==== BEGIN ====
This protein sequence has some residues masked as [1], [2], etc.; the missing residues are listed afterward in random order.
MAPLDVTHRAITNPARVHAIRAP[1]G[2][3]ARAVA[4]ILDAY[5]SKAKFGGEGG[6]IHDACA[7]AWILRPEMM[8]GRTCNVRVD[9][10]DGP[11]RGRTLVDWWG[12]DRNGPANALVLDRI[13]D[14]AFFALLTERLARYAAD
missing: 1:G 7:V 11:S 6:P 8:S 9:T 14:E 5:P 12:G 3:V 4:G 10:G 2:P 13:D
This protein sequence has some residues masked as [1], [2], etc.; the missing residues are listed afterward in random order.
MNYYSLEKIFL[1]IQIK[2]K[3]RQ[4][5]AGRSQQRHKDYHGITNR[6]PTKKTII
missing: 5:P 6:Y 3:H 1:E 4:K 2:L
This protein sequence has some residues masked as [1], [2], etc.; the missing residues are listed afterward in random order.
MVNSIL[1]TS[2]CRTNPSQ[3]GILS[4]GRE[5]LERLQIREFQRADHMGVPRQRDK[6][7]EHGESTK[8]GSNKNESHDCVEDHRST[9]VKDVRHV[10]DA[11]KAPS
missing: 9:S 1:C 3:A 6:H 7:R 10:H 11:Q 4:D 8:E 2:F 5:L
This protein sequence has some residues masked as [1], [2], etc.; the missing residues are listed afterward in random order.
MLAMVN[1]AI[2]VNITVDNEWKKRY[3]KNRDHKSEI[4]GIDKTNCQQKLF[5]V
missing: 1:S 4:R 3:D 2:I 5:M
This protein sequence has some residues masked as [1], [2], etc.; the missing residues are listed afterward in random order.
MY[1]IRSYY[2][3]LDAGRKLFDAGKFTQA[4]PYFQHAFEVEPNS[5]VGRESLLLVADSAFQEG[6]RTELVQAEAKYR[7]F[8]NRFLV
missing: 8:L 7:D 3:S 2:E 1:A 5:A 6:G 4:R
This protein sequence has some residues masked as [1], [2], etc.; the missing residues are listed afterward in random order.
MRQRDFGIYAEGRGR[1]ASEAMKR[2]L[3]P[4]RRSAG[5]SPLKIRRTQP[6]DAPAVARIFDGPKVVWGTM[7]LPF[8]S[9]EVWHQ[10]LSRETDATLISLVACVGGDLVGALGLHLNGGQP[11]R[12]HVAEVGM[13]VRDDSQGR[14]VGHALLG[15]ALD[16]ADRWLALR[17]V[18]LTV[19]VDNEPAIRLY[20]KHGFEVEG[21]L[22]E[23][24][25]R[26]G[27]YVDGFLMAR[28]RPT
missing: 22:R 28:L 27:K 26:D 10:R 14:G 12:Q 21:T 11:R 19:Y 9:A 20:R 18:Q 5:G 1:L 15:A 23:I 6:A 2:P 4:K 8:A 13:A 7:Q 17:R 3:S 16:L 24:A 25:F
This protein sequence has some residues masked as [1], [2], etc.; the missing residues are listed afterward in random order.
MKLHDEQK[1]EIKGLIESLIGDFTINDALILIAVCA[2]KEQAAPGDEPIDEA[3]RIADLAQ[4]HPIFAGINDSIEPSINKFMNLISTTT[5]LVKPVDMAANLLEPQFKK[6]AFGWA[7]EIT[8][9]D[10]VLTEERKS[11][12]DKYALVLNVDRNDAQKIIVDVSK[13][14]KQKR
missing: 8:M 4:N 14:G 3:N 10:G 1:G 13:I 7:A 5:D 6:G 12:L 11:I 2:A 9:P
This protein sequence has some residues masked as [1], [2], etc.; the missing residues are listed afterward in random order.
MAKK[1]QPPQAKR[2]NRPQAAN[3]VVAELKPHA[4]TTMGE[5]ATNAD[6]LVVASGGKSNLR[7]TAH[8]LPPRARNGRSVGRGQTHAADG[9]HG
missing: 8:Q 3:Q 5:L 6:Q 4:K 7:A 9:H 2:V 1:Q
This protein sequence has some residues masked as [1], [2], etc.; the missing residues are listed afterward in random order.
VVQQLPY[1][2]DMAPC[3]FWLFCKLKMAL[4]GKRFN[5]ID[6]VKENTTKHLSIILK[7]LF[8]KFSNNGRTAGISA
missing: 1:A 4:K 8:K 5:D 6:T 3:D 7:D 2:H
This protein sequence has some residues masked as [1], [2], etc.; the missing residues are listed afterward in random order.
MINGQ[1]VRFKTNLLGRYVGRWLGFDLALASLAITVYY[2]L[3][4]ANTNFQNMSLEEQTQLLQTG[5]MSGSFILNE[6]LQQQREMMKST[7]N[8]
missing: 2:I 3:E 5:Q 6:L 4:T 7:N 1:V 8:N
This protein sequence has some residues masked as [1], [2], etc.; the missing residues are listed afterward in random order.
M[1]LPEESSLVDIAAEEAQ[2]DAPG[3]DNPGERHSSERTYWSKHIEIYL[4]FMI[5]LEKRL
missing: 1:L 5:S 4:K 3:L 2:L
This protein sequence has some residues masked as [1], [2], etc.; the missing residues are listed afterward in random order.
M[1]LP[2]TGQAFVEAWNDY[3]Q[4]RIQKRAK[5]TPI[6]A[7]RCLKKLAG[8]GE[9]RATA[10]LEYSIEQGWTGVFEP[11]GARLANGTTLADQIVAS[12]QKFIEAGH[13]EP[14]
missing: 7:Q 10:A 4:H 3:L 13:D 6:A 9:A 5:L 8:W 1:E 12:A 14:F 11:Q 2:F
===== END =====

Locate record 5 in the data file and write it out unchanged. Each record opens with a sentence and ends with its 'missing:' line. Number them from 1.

This protein sequence has some residues masked as [1], [2], etc.; the missing residues are listed afterward in random order.
MY[1]IRSYY[2][3]LDAGRKLFDAGKFTQA[4]PYFQHAFEVEPNS[5]VGRESLLLVADSAFQEG[6]RTELVQAEAKYR[7]F[8]NRFLV
missing: 8:L 7:D 3:S 2:E 1:A 5:A 6:G 4:R